A Day in the Life at Abel Beth Maacah

A dig volunteer shares her story

Excavations at Abel Beth Maacah. Courtesy Nathan Steinmyer, BAS.

Hello from Abel Beth Maacah in the far north of Israel! Being a dig volunteer here has been such a joy and an incredible learning experience. Every morning around 4:45 we arrive at the tel (ancient mound) by bus and we begin our hike up the hill to the main dig site. Once there, we put the shades up over our area, collect our team’s tools for the day, get instructions from our supervisor, and begin!

In the free eBook, A Digger’s Life: A Guide to the Archaeology Dig Experience, step into an archaeological excavation and find out what it takes to find, prepare for, and work on a dig.

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The first week was definitely a shock to the system as the workload is very intense. We had to break new ground and that meant the topsoil was not only thousands of years old, but hard! We use pickaxes, hoes, trowels, dustpans, and brushes. We fill buckets with soil, pottery, finds, and bones that we collect. From there, we bring them to our main site where we soak, sort, and file them away for future study and analysis. The artifacts we have collected will all be recorded and processed over the course of the entire year—so it is very important that our time at the dig site is productive.

Early morning on the Tel. Courtesy Maria Cambra.

We arrive back at our kibbutz, have a meal together, shower, hand wash and hang up our clothing, and then have a rest. We then have a pottery-cleaning hour where we wash the pottery that has been soaking for 24 hours since the previous day. It is a great time to speak with others and I have honestly learned so much from people during this time—teachers, students, professors, volunteers, and directors. They all have so many interesting stories and insights! Afterward, there is pottery sorting where we get to watch all the experts sit around a table and examine and choose the pieces to keep and those to discard. It is so intriguing! They have been doing this for years and it is quite the honor to be here and watch them work. Many of these finds will also be restored and put on display. After this, we usually have an evening lecture, dinner, and then we are on our own. Most go straight to bed and crash, as the days are long and the mornings come so early—but we love it!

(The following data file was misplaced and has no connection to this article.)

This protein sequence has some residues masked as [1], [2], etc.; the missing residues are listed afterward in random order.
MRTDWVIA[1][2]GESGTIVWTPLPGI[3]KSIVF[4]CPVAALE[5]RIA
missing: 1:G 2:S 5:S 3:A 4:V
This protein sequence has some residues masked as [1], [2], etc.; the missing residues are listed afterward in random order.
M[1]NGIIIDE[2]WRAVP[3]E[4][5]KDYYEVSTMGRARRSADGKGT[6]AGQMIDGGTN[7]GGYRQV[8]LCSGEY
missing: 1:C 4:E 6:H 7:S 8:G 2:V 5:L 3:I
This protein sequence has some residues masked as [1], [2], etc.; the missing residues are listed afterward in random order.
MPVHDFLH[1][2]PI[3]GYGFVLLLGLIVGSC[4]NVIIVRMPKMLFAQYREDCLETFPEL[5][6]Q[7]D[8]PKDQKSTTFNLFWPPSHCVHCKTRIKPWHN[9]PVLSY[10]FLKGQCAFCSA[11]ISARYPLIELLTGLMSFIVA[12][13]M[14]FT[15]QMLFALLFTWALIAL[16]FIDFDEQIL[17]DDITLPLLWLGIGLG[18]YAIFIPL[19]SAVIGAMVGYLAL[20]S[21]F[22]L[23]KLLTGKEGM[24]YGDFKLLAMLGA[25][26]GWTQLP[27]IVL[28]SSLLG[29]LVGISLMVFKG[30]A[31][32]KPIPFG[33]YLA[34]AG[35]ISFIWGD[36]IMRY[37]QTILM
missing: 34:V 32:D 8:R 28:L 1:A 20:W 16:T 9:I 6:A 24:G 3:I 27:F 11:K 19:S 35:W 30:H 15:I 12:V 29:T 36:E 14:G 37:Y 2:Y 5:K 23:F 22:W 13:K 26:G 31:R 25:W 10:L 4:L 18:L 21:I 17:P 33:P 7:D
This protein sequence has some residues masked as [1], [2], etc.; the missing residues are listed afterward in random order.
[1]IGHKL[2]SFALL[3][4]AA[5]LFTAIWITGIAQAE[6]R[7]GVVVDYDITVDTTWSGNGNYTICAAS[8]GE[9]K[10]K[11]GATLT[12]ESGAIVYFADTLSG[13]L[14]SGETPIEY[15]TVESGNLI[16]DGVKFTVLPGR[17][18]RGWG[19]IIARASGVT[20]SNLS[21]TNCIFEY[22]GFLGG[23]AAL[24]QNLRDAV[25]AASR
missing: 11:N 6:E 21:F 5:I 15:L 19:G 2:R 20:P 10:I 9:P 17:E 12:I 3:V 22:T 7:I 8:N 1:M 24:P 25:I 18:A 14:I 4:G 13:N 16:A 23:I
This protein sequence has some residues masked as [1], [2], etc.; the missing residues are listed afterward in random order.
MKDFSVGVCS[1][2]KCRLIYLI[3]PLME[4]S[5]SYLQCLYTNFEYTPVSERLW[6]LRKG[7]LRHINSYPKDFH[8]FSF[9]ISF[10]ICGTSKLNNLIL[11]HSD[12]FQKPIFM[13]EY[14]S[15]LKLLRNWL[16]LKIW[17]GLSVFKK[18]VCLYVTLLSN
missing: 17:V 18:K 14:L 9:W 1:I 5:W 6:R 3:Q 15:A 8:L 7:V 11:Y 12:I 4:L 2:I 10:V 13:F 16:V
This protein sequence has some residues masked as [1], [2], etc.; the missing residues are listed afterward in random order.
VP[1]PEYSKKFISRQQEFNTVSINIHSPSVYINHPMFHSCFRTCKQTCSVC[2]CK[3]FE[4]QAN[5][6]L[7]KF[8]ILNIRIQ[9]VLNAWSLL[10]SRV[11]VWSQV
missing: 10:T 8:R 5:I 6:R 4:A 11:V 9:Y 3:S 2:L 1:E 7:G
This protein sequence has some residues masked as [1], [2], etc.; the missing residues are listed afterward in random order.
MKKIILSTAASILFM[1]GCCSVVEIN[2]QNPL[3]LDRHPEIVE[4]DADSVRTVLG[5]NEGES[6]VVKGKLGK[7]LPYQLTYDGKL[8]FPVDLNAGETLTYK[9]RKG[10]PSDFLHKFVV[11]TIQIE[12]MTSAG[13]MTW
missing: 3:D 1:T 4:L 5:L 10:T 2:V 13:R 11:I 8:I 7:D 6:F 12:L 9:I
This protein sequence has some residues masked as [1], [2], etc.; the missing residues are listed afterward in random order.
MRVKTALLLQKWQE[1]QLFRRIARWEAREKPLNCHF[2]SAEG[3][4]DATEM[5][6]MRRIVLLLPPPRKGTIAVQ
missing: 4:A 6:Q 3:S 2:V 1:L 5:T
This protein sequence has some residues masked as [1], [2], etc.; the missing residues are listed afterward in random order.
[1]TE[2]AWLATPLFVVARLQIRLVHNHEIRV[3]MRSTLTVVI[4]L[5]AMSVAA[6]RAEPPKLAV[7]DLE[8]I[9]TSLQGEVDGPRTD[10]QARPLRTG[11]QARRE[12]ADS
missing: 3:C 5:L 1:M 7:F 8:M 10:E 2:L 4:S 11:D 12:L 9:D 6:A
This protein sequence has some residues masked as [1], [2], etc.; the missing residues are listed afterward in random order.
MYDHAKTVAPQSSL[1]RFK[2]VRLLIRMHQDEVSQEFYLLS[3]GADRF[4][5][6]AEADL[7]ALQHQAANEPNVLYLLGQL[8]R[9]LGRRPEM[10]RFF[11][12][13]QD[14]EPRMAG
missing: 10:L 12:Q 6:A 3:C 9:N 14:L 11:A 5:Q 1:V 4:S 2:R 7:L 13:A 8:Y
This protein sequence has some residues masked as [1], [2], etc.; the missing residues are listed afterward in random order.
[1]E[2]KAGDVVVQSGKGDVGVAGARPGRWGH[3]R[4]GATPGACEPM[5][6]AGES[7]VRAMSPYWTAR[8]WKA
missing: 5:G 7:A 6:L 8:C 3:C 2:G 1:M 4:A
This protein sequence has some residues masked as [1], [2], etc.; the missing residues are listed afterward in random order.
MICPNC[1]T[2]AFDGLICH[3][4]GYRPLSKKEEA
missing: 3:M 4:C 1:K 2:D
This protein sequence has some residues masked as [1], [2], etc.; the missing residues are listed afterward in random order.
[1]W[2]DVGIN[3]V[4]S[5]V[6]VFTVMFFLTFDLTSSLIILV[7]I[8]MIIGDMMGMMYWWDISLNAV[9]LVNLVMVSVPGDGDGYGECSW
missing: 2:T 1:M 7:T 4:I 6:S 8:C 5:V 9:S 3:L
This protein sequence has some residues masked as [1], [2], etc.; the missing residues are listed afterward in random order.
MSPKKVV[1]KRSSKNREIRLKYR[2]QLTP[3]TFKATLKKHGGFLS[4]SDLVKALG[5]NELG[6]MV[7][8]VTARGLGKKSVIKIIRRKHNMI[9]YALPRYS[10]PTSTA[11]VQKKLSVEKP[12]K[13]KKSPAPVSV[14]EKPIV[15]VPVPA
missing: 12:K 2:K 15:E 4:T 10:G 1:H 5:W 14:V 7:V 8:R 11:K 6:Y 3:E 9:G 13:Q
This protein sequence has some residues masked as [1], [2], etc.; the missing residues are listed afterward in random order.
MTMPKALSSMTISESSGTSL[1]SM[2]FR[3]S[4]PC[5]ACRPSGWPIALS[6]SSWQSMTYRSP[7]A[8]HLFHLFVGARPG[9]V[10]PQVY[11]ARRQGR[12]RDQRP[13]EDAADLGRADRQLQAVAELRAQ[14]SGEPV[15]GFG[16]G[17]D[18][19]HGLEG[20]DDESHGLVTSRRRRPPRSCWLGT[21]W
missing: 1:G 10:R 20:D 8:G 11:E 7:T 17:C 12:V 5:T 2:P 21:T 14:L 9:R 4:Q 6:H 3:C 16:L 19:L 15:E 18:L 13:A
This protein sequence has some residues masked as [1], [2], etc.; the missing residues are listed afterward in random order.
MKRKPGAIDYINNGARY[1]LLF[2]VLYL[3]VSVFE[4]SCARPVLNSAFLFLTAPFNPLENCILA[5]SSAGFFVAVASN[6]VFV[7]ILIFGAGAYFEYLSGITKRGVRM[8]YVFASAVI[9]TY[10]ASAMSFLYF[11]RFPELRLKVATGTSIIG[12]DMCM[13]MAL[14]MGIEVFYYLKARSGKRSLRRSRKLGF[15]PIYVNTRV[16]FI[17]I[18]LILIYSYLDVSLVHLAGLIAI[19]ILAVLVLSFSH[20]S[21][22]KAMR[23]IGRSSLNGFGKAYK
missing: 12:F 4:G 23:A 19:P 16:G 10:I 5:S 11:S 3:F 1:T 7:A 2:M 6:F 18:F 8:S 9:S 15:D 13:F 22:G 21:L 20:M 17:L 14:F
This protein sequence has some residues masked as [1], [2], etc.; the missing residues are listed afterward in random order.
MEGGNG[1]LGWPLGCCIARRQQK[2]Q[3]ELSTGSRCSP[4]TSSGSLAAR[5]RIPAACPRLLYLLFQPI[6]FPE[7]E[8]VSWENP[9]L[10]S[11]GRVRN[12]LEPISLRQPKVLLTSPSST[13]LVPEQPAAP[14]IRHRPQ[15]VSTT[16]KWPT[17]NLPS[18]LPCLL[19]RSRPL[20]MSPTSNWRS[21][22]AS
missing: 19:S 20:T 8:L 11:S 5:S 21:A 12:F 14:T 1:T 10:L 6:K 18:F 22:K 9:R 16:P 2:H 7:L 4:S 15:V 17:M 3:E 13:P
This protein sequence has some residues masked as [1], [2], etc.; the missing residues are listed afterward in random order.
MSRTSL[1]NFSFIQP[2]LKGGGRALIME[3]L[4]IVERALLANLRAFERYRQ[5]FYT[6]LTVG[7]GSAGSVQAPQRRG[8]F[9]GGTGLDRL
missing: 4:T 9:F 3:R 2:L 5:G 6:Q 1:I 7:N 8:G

Buckets full of pottery. Courtesy Maria Cambra.

Abel Beth Maacah

Located at the meeting point of Israel, Phoenicia, and Syria and strategically positioned between Dan and Hazor, the northern site of Abel Beth Maacah is possibly the capital of the Aramean kingdom of Maacah (Joshua 12:5; 2 Samuel 10:6, 8). In the Bible, Abel Beth Maacah figures prominently in 2 Samuel 20:14–22 when Sheba son of Bichri took refuge there after calling for revolt against King David. Joab’s negotiations with the “wise woman” of the city resulted in Sheba’s beheading. The Bible also notes that the city was conquered by Ben Hadad of Aram-Damascus (1 Kings 15:20) and by Tiglath-pileser III in 733/732 BCE (2 Kings 15:29).

Maria Cambra is a pastor’s wife and mother to three beautiful children. She and her family have lived and served overseas for more than 23 years, but are currently residing in the U.S. Maria was one of ten recipients of a 2023 BAS Dig Scholarship, a BAS program that supports students and archaeological enthusiasts who want to join an excavation project.

Read more in Bible History Daily:

Mud, Monks, and Mosaics

Life Among the Ruins

All-Access members, read more in the BAS Library:

The Volunteer’s Contribution to Archaeology and Vice Versa

Volunteers’ Views

Not a BAS Library or All-Access Member yet? Join today.

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